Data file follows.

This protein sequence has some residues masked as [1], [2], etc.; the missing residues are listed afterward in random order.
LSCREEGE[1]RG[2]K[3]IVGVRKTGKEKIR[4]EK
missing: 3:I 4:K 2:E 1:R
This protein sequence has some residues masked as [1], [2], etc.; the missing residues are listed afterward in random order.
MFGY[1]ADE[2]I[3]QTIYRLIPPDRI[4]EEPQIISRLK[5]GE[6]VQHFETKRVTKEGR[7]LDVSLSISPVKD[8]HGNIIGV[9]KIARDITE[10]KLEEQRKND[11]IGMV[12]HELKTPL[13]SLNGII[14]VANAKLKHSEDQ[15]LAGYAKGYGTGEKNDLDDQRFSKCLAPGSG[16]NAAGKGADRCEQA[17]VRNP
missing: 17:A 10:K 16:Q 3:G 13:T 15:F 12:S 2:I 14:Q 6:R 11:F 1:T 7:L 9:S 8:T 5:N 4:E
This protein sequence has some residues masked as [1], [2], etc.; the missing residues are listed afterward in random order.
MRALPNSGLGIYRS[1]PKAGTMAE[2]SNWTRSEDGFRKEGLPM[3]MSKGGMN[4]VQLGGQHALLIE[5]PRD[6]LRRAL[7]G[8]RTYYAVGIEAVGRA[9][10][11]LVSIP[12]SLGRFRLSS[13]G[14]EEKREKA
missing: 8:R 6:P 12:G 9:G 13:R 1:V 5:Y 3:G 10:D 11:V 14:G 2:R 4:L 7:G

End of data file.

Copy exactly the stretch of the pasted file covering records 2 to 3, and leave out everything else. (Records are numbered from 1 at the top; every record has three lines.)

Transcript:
This protein sequence has some residues masked as [1], [2], etc.; the missing residues are listed afterward in random order.
MFGY[1]ADE[2]I[3]QTIYRLIPPDRI[4]EEPQIISRLK[5]GE[6]VQHFETKRVTKEGR[7]LDVSLSISPVKD[8]HGNIIGV[9]KIARDITE[10]KLEEQRKND[11]IGMV[12]HELKTPL[13]SLNGII[14]VANAKLKHSEDQ[15]LAGYAKGYGTGEKNDLDDQRFSKCLAPGSG[16]NAAGKGADRCEQA[17]VRNP
missing: 17:A 10:K 16:Q 3:G 13:T 15:F 12:S 2:I 14:Q 6:R 11:F 1:T 7:L 9:S 8:T 5:N 4:E
This protein sequence has some residues masked as [1], [2], etc.; the missing residues are listed afterward in random order.
MRALPNSGLGIYRS[1]PKAGTMAE[2]SNWTRSEDGFRKEGLPM[3]MSKGGMN[4]VQLGGQHALLIE[5]PRD[6]LRRAL[7]G[8]RTYYAVGIEAVGRA[9][10][11]LVSIP[12]SLGRFRLSS[13]G[14]EEKREKA
missing: 8:R 6:P 12:G 9:G 13:R 1:V 5:Y 3:G 10:D 11:V 14:G 2:R 4:L 7:G